People gather around candles in the shape of a ribbon during an HIV/AIDS awareness campaign. Picture: REUTERS
People gather around candles in the shape of a ribbon during an HIV/AIDS awareness campaign. Picture: REUTERS

Health department officials have won a reprieve from the US government after it threatened to slash its funding for SA’s HIV/AIDS programmes due to poor performance.

Senior officials flew to Washington in late April, accompanied by civil society representatives, to ask the US President`s Emergency Fund for AIDS Relief (Pepfar) programme to reconsider its threat to cut support in its next funding cycle, which begins on October 1.  

While SA funds the lion’s share of its HIV/AIDS programmes, it receives substantial donor support. Its biggest international donor is Pepfar, which has provided $6.23bn since 2004.

In January, US Global AIDS co-ordinator Deborah Birx stunned officials when she threatened to cut funding from the current $670m to $400m for the 2019 US financial year, due to what she described as the “grossly suboptimal” performance of the Pepfar-supported programmes in SA. She drew particular attention to the fact that more patients had stopped treatment than had started in 2018, undermining efforts to bring SA’s HIV/AIDS epidemic under control. 

In the wake of her remarks, SA put measures in place to improve HIV patients’ retention in care and to encourage more people to get HIV tests, said Yogan Pillay, the health department's deputy director-general for communicable and noncommunicable diseases. Steps had also been taken to replace or improve underperforming implementing agencies which provide support to the government health facilities, he said.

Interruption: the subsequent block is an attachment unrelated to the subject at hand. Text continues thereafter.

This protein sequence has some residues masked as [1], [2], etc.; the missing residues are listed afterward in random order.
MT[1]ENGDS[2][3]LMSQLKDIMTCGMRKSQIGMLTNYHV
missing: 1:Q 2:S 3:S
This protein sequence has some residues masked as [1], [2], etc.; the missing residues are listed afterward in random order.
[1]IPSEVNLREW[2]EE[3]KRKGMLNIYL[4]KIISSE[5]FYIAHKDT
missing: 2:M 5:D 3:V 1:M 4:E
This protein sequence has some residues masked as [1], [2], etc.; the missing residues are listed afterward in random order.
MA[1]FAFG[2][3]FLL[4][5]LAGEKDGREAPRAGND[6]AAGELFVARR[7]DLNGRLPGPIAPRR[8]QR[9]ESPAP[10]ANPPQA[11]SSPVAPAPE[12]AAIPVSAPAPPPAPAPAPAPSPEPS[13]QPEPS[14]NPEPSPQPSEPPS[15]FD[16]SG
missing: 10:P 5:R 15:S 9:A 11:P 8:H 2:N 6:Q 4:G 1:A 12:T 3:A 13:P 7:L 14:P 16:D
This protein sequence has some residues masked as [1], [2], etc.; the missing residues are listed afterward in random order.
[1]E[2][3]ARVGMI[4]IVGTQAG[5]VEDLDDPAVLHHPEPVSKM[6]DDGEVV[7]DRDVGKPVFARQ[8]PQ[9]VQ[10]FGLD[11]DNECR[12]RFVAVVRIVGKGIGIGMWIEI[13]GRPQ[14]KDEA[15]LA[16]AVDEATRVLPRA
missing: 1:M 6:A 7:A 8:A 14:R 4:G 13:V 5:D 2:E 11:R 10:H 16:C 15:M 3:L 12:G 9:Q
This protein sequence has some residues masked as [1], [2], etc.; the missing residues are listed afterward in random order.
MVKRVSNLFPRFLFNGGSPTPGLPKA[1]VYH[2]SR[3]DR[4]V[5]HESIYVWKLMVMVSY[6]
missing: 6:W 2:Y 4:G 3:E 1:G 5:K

The Washington discussions concluded with Pepfar agreeing to provide $400m in core funding for the next funding cycle, with an additional $330m contingent on better programme outcomes, he said. The funding was however conditional on US Congress approval, he said.

SA has the world’s biggest HIV/AIDS epidemic and aims to have at least 6.1-million people on treatment by December 2020. To reach this target, the health department needs to initiate about 1.6-million HIV positive people — many of whom do not yet know their status — on treatment, equivalent to about 89,000 new patients a month, said Pillay. The government is enrolling about 60,000 patients a month.

Pepfar was working closely with the department to develop a detailed plan to increase the number of people on treatment, and make sure they remained in care, he said.

“It puts the right kind of pressure on us to perform,” said Pillay.

Health minister Aaron Motsoaledi had written to provincial health MECs and heads of department, directing them to step up their oversight of HIV/AIDS programmes, and the national department had set up a “war room” to monitor data on HIV patients.

US health attaché to SA Steve Smith previously told Business Day that SA is one of seven countries that received letters from Birx raising concerns about their Pepfar-supported programmes.

“We all recognise the urgency of the need to get epidemic control and the need for resources, but we also need to make sure those resources are effectively spent,” he said in April.